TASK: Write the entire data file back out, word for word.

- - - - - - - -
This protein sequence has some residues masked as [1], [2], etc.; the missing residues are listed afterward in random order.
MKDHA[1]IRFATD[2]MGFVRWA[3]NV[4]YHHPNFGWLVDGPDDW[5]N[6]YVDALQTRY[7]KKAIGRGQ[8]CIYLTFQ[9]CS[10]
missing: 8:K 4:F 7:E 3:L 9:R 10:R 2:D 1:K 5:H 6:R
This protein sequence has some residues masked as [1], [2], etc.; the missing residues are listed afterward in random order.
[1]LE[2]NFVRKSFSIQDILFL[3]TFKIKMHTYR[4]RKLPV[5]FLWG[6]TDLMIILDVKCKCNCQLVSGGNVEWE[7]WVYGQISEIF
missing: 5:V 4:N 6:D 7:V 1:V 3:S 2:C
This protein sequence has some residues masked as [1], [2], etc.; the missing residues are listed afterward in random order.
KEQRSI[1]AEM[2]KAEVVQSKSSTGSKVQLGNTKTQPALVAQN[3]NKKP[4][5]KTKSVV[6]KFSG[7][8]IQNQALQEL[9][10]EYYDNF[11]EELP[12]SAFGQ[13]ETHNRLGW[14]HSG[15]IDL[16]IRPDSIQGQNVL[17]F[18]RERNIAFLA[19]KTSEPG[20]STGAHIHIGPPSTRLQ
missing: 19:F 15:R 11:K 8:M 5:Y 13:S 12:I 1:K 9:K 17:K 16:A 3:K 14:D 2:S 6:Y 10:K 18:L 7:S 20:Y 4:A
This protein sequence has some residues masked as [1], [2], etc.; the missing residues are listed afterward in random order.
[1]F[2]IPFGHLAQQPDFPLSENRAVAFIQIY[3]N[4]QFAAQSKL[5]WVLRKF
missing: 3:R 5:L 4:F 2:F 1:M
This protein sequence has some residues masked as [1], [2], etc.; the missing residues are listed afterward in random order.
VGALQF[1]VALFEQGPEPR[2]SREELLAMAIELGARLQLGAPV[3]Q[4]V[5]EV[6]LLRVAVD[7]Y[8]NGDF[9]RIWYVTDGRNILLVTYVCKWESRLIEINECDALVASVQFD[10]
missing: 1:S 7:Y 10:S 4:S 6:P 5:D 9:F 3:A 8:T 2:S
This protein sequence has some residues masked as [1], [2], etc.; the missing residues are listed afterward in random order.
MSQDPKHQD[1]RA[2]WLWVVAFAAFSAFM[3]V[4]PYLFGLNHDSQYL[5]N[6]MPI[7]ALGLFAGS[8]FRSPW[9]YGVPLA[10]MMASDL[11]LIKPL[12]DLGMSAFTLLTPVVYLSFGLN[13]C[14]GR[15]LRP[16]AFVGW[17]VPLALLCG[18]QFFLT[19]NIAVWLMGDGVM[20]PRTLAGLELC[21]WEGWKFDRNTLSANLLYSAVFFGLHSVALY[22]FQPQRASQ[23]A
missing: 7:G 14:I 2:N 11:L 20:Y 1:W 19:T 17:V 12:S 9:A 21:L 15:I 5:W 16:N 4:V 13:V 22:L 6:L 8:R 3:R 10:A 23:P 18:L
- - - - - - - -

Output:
This protein sequence has some residues masked as [1], [2], etc.; the missing residues are listed afterward in random order.
MKDHA[1]IRFATD[2]MGFVRWA[3]NV[4]YHHPNFGWLVDGPDDW[5]N[6]YVDALQTRY[7]KKAIGRGQ[8]CIYLTFQ[9]CS[10]
missing: 8:K 4:F 7:E 3:L 9:R 10:R 2:D 1:K 5:H 6:R
This protein sequence has some residues masked as [1], [2], etc.; the missing residues are listed afterward in random order.
[1]LE[2]NFVRKSFSIQDILFL[3]TFKIKMHTYR[4]RKLPV[5]FLWG[6]TDLMIILDVKCKCNCQLVSGGNVEWE[7]WVYGQISEIF
missing: 5:V 4:N 6:D 7:V 1:V 3:S 2:C
This protein sequence has some residues masked as [1], [2], etc.; the missing residues are listed afterward in random order.
KEQRSI[1]AEM[2]KAEVVQSKSSTGSKVQLGNTKTQPALVAQN[3]NKKP[4][5]KTKSVV[6]KFSG[7][8]IQNQALQEL[9][10]EYYDNF[11]EELP[12]SAFGQ[13]ETHNRLGW[14]HSG[15]IDL[16]IRPDSIQGQNVL[17]F[18]RERNIAFLA[19]KTSEPG[20]STGAHIHIGPPSTRLQ
missing: 19:F 15:R 11:K 8:M 5:Y 13:S 12:I 1:K 9:K 17:K 16:A 3:K 14:D 2:S 6:Y 10:K 18:L 7:S 20:Y 4:A
This protein sequence has some residues masked as [1], [2], etc.; the missing residues are listed afterward in random order.
[1]F[2]IPFGHLAQQPDFPLSENRAVAFIQIY[3]N[4]QFAAQSKL[5]WVLRKF
missing: 3:R 5:L 4:F 2:F 1:M
This protein sequence has some residues masked as [1], [2], etc.; the missing residues are listed afterward in random order.
VGALQF[1]VALFEQGPEPR[2]SREELLAMAIELGARLQLGAPV[3]Q[4]V[5]EV[6]LLRVAVD[7]Y[8]NGDF[9]RIWYVTDGRNILLVTYVCKWESRLIEINECDALVASVQFD[10]
missing: 1:S 7:Y 10:S 4:S 6:P 5:D 9:F 3:A 8:T 2:S
This protein sequence has some residues masked as [1], [2], etc.; the missing residues are listed afterward in random order.
MSQDPKHQD[1]RA[2]WLWVVAFAAFSAFM[3]V[4]PYLFGLNHDSQYL[5]N[6]MPI[7]ALGLFAGS[8]FRSPW[9]YGVPLA[10]MMASDL[11]LIKPL[12]DLGMSAFTLLTPVVYLSFGLN[13]C[14]GR[15]LRP[16]AFVGW[17]VPLALLCG[18]QFFLT[19]NIAVWLMGDGVM[20]PRTLAGLELC[21]WEGWKFDRNTLSANLLYSAVFFGLHSVALY[22]FQPQRASQ[23]A
missing: 7:G 14:I 2:N 11:L 20:Y 1:W 19:T 17:V 12:S 9:A 21:L 15:I 5:W 16:N 4:V 13:V 22:L 6:L 8:R 3:R 10:A 23:P 18:L